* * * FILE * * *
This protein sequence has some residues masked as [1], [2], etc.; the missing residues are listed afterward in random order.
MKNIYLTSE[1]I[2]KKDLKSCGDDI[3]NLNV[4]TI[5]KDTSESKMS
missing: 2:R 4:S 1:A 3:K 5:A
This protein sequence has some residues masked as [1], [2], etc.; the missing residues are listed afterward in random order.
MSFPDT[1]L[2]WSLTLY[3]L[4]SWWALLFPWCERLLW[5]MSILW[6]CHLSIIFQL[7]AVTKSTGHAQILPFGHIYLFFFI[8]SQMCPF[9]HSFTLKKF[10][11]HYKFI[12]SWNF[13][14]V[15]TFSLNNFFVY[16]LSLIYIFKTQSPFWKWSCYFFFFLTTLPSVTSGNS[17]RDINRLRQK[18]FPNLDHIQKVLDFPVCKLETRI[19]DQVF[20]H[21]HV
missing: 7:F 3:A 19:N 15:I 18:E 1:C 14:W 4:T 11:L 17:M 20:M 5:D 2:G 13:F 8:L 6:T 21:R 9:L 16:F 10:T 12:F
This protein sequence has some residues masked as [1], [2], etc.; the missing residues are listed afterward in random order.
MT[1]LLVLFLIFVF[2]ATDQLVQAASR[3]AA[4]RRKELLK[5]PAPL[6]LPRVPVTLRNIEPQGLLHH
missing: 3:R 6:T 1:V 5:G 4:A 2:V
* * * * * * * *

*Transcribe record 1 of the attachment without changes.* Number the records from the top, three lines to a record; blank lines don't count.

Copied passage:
This protein sequence has some residues masked as [1], [2], etc.; the missing residues are listed afterward in random order.
MKNIYLTSE[1]I[2]KKDLKSCGDDI[3]NLNV[4]TI[5]KDTSESKMS
missing: 2:R 4:S 1:A 3:K 5:A